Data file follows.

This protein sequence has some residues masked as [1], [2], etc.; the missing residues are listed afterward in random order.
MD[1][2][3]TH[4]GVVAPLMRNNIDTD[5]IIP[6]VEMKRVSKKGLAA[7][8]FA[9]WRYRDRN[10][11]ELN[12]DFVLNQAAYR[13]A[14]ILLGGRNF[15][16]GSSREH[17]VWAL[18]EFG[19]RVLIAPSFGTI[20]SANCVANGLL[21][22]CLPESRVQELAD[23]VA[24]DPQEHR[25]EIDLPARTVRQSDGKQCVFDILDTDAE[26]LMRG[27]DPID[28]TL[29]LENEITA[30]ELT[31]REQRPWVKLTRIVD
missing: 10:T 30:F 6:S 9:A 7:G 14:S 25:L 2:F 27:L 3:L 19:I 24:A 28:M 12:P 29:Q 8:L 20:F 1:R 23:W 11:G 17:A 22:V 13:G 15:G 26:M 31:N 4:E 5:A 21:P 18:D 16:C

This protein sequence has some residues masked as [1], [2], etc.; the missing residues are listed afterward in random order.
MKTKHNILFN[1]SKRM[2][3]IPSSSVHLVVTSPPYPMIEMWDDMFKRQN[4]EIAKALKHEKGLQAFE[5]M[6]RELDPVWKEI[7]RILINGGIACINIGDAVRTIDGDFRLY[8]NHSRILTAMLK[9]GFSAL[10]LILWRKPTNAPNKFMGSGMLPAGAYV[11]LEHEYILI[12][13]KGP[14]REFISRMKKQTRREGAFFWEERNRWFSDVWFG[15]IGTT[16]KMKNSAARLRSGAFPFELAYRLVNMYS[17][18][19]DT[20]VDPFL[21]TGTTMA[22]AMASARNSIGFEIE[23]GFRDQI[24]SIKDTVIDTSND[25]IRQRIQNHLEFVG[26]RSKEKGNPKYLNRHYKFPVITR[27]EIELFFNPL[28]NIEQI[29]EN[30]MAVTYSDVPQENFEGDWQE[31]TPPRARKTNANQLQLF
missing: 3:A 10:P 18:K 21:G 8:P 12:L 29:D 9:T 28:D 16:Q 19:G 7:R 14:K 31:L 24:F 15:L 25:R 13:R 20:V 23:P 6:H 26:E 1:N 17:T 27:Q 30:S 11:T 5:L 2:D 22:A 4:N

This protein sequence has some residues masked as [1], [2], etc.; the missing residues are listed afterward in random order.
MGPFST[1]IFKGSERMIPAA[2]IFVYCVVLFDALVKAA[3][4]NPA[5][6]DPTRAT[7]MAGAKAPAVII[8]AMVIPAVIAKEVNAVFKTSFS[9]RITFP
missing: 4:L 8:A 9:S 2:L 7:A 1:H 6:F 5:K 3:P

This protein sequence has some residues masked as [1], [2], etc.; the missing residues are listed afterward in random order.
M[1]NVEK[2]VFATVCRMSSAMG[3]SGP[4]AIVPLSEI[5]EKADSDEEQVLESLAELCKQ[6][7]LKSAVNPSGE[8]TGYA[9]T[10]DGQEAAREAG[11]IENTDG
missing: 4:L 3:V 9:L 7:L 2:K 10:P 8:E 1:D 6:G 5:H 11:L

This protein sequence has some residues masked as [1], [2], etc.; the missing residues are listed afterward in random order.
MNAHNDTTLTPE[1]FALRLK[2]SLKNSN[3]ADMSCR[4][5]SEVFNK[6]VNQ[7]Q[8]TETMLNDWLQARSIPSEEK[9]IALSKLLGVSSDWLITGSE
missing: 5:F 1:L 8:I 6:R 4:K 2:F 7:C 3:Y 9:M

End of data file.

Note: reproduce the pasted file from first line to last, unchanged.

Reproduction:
This protein sequence has some residues masked as [1], [2], etc.; the missing residues are listed afterward in random order.
MD[1][2][3]TH[4]GVVAPLMRNNIDTD[5]IIP[6]VEMKRVSKKGLAA[7][8]FA[9]WRYRDRN[10][11]ELN[12]DFVLNQAAYR[13]A[14]ILLGGRNF[15][16]GSSREH[17]VWAL[18]EFG[19]RVLIAPSFGTI[20]SANCVANGLL[21][22]CLPESRVQELAD[23]VA[24]DPQEHR[25]EIDLPARTVRQSDGKQCVFDILDTDAE[26]LMRG[27]DPID[28]TL[29]LENEITA[30]ELT[31]REQRPWVKLTRIVD
missing: 10:T 30:F 6:S 9:A 7:G 14:S 25:L 2:F 27:L 3:L 19:I 24:A 28:M 12:P 29:Q 8:L 20:F 1:R 23:W 11:G 17:A 22:V 13:G 15:G 26:M 31:N 4:E 5:A 21:P 18:D 16:C

This protein sequence has some residues masked as [1], [2], etc.; the missing residues are listed afterward in random order.
MKTKHNILFN[1]SKRM[2][3]IPSSSVHLVVTSPPYPMIEMWDDMFKRQN[4]EIAKALKHEKGLQAFE[5]M[6]RELDPVWKEI[7]RILINGGIACINIGDAVRTIDGDFRLY[8]NHSRILTAMLK[9]GFSAL[10]LILWRKPTNAPNKFMGSGMLPAGAYV[11]LEHEYILI[12][13]KGP[14]REFISRMKKQTRREGAFFWEERNRWFSDVWFG[15]IGTT[16]KMKNSAARLRSGAFPFELAYRLVNMYS[17][18][19]DT[20]VDPFL[21]TGTTMA[22]AMASARNSIGFEIE[23]GFRDQI[24]SIKDTVIDTSND[25]IRQRIQNHLEFVG[26]RSKEKGNPKYLNRHYKFPVITR[27]EIELFFNPL[28]NIEQI[29]EN[30]MAVTYSDVPQENFEGDWQE[31]TPPRARKTNANQLQLF
missing: 3:A 10:P 18:K 21:G 8:P 12:L 29:D 9:T 28:D 16:Q 19:G 7:R 14:K 31:L 24:F 15:L 25:R 13:R 20:V 23:P 6:H 26:E 1:N 17:T 27:Q 30:S 11:T 5:L 2:D 22:A 4:N

This protein sequence has some residues masked as [1], [2], etc.; the missing residues are listed afterward in random order.
MGPFST[1]IFKGSERMIPAA[2]IFVYCVVLFDALVKAA[3][4]NPA[5][6]DPTRAT[7]MAGAKAPAVII[8]AMVIPAVIAKEVNAVFKTSFS[9]RITFP
missing: 4:L 8:A 9:S 2:L 7:A 1:H 6:F 5:K 3:P

This protein sequence has some residues masked as [1], [2], etc.; the missing residues are listed afterward in random order.
M[1]NVEK[2]VFATVCRMSSAMG[3]SGP[4]AIVPLSEI[5]EKADSDEEQVLESLAELCKQ[6][7]LKSAVNPSGE[8]TGYA[9]T[10]DGQEAAREAG[11]IENTDG
missing: 4:L 3:V 9:L 7:L 2:K 10:P 8:E 1:D 6:G 5:H 11:L

This protein sequence has some residues masked as [1], [2], etc.; the missing residues are listed afterward in random order.
MNAHNDTTLTPE[1]FALRLK[2]SLKNSN[3]ADMSCR[4][5]SEVFNK[6]VNQ[7]Q[8]TETMLNDWLQARSIPSEEK[9]IALSKLLGVSSDWLITGSE
missing: 5:F 1:L 8:I 6:R 4:K 2:F 7:C 3:Y 9:M